The year 1957 brought a wide variety of books in the field of New Testament studies. Commentaries were numerous, and there were also many critical works of different kinds. Both in the conservative and in the neo-orthodox camps there has been a renewed interest in the study of the Bible, with the result that a great deal of fresh effort has been expended in writing.
A few of the older works have been reproduced, preserving for modern use some that had previously gone out of print. Ellicott’s Commentary, J. A. Alexander’s Commentary on the Book of Acts, and Godet’s work on Romans have all been reprinted by Zondervan. Regardless of their age, much of solid value remains in these older works, and new editions of them should find a ready market.
More On The Scrolls
Two more volumes have been added to the lengthening list of books on the Qumran Scrolls. Krister Stendahl, currently teaching at Harvard Divinity School, has edited a text on The Scrolls and the New Testament. Twelve of the fourteen chapters of this book are articles previously published in scholarly journals, both in English and in German. The essays deal with the possible relation between the teachings of the Qumran Scrolls and the content of the New Testament. Most of them are quite technical, but they are relatively free from hasty speculation and are objective in their viewpoint. The book is published by Harper.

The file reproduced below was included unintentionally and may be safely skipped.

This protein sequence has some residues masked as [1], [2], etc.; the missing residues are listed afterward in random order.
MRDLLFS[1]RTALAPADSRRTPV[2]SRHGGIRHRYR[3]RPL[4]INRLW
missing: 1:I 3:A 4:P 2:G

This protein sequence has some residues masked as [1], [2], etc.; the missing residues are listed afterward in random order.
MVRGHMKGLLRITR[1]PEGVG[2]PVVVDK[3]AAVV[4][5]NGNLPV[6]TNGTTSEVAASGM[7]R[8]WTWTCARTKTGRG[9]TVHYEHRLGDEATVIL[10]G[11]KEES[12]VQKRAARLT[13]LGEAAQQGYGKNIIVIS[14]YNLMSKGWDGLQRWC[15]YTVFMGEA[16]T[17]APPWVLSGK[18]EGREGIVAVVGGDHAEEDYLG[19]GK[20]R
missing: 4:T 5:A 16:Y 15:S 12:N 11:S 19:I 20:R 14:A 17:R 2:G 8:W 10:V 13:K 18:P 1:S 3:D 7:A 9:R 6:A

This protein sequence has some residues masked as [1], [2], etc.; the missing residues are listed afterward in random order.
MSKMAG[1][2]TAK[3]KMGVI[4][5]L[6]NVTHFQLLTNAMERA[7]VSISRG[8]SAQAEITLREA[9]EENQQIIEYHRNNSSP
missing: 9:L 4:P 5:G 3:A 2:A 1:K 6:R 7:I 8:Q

The second, The Dead Sea Scrolls, is by Charles Pfeiffer of Moody Bible Institute (Baker). His treatment is complete and objective, and he makes no wild statements about the relation of the scrolls to Christianity. His work is less technical than that of Stendahl’s book, but better adapted to the needs of the casual reader.
New Critical Works
Among the recent ...1
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